So, how does a DP cyber incident happen? By a computer-related disruption in communications between the operator control stations and the sensors and actuators. A simple virus of the botnet variety can be transmitted from a trusted source onboard, for example someone who plugs in an unscanned USB to update the DP system.

Botnets that are relatively benign as they migrate through IT systems, can be particularly disruptive on an OT network. Botnets are designed to infect computerized hosts and broadcast out on open ports to discover additional hosts to infect as they worm through the network. If the USB is infected with this botnet malware, this action causes rapid infection to all connected operating systems. As the botnet spreads, each infected workstation becomes a "zombie workstation," which goes unnoticed while DP is not in use. A keen hacker can program the botnet to broadcast on a timer or schedule thereby going unnoticed. Unfortunately, our cyber incident occurs when the botnet performs a network broadcast during DP station keeping.

The network broadcast that occurs during DP operation will cause the DP control unit to engage the thrusters, articulate the rudders and/or surge the vessel's engines, resulting in sudden, abrupt vessel movements. This occurs because the networking technologies in the DP control units are not sophisticated enough to distinguish a botnet broadcast from a normal control signal. The consequences could be loss of equipment, life and possible environmental impacts.

Practice Good Cyber Hygiene

This can all happen within seconds. With the adequate cyber hygiene and practices in place, this scenario could be mitigated or carefully monitored remotely by a third-party ally as part of a proactive cyber risk management program. Knowing your cyber risk and having a program in place to detect virtual holes is critical to safety offshore and at sea.

Until recent times, DP systems were historically not connected to the administrative networks or the internet aboard vessels. With more highly evolved and automated DP systems being installed on vessels, it is becoming commonplace for these system Original Equipment Manufacturers (OEM) to offer remote diagnostics and maintenance. DP systems, as well as any other control system, are now becoming increasingly more vulnerable due to the added connectivity. Additionally, due to the complexity of the DP system, most vessel owners must rely on the OEM, system vendors or other  independent third-party support personnel to maintain and repair to prevent or in cases of failure. Therefore, it is imperative to ensure technologies and procedures are in place to properly protect connections and track maintenance activities onboard OEM, system vendors or other third-party support personnel.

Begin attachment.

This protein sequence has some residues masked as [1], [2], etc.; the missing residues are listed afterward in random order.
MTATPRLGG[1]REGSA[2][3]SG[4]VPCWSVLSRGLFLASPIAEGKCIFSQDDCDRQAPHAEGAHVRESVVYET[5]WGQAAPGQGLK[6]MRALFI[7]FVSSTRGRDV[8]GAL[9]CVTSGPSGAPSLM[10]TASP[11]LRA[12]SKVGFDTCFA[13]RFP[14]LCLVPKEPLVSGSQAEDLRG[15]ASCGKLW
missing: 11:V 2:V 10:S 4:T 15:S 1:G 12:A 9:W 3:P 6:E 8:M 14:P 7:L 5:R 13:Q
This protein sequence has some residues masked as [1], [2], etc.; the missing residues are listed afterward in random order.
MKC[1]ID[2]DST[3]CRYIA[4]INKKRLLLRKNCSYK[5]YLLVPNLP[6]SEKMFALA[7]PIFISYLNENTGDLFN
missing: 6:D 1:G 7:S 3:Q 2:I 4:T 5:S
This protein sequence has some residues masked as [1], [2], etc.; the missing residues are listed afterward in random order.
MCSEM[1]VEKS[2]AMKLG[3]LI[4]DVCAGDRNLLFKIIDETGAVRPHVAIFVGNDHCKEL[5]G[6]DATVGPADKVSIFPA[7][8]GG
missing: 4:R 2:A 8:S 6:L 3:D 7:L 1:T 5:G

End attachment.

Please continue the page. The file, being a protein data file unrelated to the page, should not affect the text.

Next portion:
In the DP example, the threat actor would not require a connection to "hack" the system. A virus could have been introduced during a routine maintenance activity. Crew members could have been prevented by reviewing cybersecurity procedures with the support personnel or scanning the USB drives containing DP updates for viruses before plugging into the DP system.

Best Practices to Know

Companies may apply both procedural and technical best practices as outlined below.

  • Develop policies and procedures regarding the use of removable media
  • Develop procedures for protection of risks from service providers’ removable media before connecting to the vessel's systems
  • Prohibit the application of software updates by service providers using uncontrolled or infected removable media
  • Deliver cybersecurity onboarding training to OEM, system vendors or other third-party support personnel
  • Perimeter defense such as firewalls are important for preventing unwelcomed entry into systems
    • A perimeter firewall between the DP, onboard network and the internet
    • Data diodes or the use of one-way (unidirectional) gateways between the DP network and external networks
  • Where remote maintenance and diagnostics connections exist
    • Route all external connectivity through a dedicated network or redundant network segments were internal company-controlled security tools are in use to monitor traffic
  • Implement network traffic monitoring and packet scanning